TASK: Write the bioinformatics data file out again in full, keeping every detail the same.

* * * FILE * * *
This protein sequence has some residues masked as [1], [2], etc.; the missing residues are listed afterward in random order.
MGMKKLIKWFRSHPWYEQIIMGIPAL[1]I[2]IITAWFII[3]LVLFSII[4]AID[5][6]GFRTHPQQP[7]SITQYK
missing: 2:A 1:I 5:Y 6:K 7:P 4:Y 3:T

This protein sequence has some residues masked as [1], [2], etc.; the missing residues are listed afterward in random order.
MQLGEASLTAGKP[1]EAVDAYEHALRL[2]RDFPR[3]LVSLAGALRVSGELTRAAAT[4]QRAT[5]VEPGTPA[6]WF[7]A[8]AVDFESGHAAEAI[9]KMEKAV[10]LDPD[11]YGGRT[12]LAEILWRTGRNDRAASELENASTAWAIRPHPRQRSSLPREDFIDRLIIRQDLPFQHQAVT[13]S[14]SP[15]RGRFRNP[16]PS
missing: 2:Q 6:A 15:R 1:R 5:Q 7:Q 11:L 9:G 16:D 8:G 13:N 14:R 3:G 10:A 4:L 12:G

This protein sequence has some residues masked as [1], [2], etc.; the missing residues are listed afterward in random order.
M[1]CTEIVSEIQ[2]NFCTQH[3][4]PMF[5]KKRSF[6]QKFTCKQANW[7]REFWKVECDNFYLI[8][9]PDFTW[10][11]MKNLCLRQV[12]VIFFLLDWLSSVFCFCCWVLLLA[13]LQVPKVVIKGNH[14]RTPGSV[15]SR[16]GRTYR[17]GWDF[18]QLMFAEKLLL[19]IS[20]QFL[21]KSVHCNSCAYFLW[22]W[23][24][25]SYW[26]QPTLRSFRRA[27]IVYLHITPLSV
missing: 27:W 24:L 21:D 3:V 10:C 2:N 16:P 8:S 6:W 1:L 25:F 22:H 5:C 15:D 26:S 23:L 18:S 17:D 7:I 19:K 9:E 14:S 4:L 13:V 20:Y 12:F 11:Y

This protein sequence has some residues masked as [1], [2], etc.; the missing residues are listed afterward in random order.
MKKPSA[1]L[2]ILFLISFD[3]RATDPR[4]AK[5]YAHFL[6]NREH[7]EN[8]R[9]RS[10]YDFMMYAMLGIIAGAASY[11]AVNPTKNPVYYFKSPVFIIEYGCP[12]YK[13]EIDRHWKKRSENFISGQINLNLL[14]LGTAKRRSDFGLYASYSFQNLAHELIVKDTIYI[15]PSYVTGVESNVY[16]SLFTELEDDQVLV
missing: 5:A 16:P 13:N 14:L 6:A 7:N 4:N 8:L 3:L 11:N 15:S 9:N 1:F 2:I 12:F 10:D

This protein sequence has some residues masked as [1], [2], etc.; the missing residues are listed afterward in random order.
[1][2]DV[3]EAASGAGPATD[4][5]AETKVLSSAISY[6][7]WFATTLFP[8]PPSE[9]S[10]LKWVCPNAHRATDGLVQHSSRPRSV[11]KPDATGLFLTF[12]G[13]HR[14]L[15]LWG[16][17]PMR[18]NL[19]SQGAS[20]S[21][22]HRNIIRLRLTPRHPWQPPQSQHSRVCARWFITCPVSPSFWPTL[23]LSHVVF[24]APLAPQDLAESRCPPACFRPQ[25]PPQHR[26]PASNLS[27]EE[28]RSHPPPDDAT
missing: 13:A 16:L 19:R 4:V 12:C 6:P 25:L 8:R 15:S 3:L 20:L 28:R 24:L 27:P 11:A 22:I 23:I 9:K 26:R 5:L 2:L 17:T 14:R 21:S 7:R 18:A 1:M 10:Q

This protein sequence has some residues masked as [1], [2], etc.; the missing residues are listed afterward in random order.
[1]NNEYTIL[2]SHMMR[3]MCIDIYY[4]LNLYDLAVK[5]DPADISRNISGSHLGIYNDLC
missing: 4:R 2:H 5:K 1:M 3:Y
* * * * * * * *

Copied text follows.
This protein sequence has some residues masked as [1], [2], etc.; the missing residues are listed afterward in random order.
MGMKKLIKWFRSHPWYEQIIMGIPAL[1]I[2]IITAWFII[3]LVLFSII[4]AID[5][6]GFRTHPQQP[7]SITQYK
missing: 2:A 1:I 5:Y 6:K 7:P 4:Y 3:T

This protein sequence has some residues masked as [1], [2], etc.; the missing residues are listed afterward in random order.
MQLGEASLTAGKP[1]EAVDAYEHALRL[2]RDFPR[3]LVSLAGALRVSGELTRAAAT[4]QRAT[5]VEPGTPA[6]WF[7]A[8]AVDFESGHAAEAI[9]KMEKAV[10]LDPD[11]YGGRT[12]LAEILWRTGRNDRAASELENASTAWAIRPHPRQRSSLPREDFIDRLIIRQDLPFQHQAVT[13]S[14]SP[15]RGRFRNP[16]PS
missing: 2:Q 6:A 15:R 1:R 5:Q 7:Q 11:L 9:G 16:D 8:G 13:N 14:R 3:G 10:A 4:L 12:G

This protein sequence has some residues masked as [1], [2], etc.; the missing residues are listed afterward in random order.
M[1]CTEIVSEIQ[2]NFCTQH[3][4]PMF[5]KKRSF[6]QKFTCKQANW[7]REFWKVECDNFYLI[8][9]PDFTW[10][11]MKNLCLRQV[12]VIFFLLDWLSSVFCFCCWVLLLA[13]LQVPKVVIKGNH[14]RTPGSV[15]SR[16]GRTYR[17]GWDF[18]QLMFAEKLLL[19]IS[20]QFL[21]KSVHCNSCAYFLW[22]W[23][24][25]SYW[26]QPTLRSFRRA[27]IVYLHITPLSV
missing: 27:W 24:L 21:D 3:V 10:C 2:N 16:P 8:S 6:W 1:L 25:F 22:H 5:C 15:D 26:S 23:L 18:S 17:D 7:I 19:K 9:E 14:S 4:L 13:V 20:Y 12:F 11:Y

This protein sequence has some residues masked as [1], [2], etc.; the missing residues are listed afterward in random order.
MKKPSA[1]L[2]ILFLISFD[3]RATDPR[4]AK[5]YAHFL[6]NREH[7]EN[8]R[9]RS[10]YDFMMYAMLGIIAGAASY[11]AVNPTKNPVYYFKSPVFIIEYGCP[12]YK[13]EIDRHWKKRSENFISGQINLNLL[14]LGTAKRRSDFGLYASYSFQNLAHELIVKDTIYI[15]PSYVTGVESNVY[16]SLFTELEDDQVLV
missing: 5:A 16:P 13:N 14:L 6:A 7:N 4:N 8:L 3:L 11:N 15:S 9:N 1:F 2:I 12:F 10:D

This protein sequence has some residues masked as [1], [2], etc.; the missing residues are listed afterward in random order.
[1][2]DV[3]EAASGAGPATD[4][5]AETKVLSSAISY[6][7]WFATTLFP[8]PPSE[9]S[10]LKWVCPNAHRATDGLVQHSSRPRSV[11]KPDATGLFLTF[12]G[13]HR[14]L[15]LWG[16][17]PMR[18]NL[19]SQGAS[20]S[21][22]HRNIIRLRLTPRHPWQPPQSQHSRVCARWFITCPVSPSFWPTL[23]LSHVVF[24]APLAPQDLAESRCPPACFRPQ[25]PPQHR[26]PASNLS[27]EE[28]RSHPPPDDAT
missing: 13:A 16:L 19:R 4:V 12:C 6:P 25:L 8:R 15:S 3:L 20:L 28:R 24:L 27:P 11:A 22:I 23:I 9:K 26:R 5:L 2:L 17:T 14:R 21:S 7:R 18:A 1:M 10:Q

This protein sequence has some residues masked as [1], [2], etc.; the missing residues are listed afterward in random order.
[1]NNEYTIL[2]SHMMR[3]MCIDIYY[4]LNLYDLAVK[5]DPADISRNISGSHLGIYNDLC
missing: 4:R 2:H 5:K 1:M 3:Y